In the 1970s and '80s, there was a big push to adopt the system of measurement based on the powers of 10. Distances appeared in kilometers and miles on highway signs, wine and soft drinks were sold in liters, and many industries adopted metrics.
In 1988, Congress designated 1992 as the year the government would "go metric," but today the United States is the only industrialized nation that has not adopted the metric system, according to the Smithsonian Institution.
Resistance is strong. Borrowing 236.5 milliliters (instead of a cup) of sugar just doesn't sit right.
Everyday measurements become hard to fathom--377 miles seems closer than the 603-kilometer distance to San Francisco. But, in our weight-conscious culture, 58.5 kilograms sounds much better than 130 pounds.
Metrics have taken hold in some circles, however. Science and medicine use metrics. Mountain climbers talk longingly of 8,000-meter peaks, and any DEA agent or drug dealer can tell you that 1 kilogram equals 2.2046 pounds.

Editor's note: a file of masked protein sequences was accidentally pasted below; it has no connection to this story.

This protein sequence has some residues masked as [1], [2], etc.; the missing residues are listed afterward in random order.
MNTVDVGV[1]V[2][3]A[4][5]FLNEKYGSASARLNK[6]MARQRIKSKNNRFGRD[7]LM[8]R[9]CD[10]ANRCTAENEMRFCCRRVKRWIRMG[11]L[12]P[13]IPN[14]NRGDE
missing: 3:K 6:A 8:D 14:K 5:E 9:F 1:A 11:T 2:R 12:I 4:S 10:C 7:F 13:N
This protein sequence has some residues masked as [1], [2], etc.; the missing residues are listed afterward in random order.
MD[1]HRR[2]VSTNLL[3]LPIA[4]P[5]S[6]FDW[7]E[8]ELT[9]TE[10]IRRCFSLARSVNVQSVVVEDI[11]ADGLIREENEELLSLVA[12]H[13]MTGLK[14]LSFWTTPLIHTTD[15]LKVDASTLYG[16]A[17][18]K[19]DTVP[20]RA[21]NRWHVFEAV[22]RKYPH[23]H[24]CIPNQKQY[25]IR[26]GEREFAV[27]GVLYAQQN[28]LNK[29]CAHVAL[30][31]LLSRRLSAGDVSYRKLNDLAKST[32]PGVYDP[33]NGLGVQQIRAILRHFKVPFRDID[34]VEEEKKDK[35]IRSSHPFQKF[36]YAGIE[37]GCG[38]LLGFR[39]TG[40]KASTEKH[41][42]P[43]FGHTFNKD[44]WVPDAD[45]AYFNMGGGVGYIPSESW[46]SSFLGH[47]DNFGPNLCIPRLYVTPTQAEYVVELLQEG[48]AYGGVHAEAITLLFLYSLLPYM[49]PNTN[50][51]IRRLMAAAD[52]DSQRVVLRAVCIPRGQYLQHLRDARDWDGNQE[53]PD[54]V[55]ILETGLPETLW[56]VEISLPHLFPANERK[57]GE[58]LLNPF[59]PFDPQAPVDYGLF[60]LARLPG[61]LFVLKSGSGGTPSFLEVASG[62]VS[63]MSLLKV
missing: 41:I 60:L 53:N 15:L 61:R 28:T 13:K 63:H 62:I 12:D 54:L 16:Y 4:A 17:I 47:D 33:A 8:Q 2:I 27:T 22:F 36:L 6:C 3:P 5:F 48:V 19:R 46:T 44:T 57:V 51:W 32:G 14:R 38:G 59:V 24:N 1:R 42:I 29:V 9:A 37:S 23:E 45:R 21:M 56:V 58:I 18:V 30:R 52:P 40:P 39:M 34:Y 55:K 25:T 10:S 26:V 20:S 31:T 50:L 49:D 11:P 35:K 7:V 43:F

But the United States lags behind the rest of the world by stubbornly clinging to a mix of several systems. That Southern California fixture, the swimming pool, is emblematic. Pool length and diving board heights are measured in metric units, while the pool depth is measured in feet and inches.
The days of pounds and inches may be numbered, though. As international trade and immigration from a metric-based world increase, metric will be here to stay.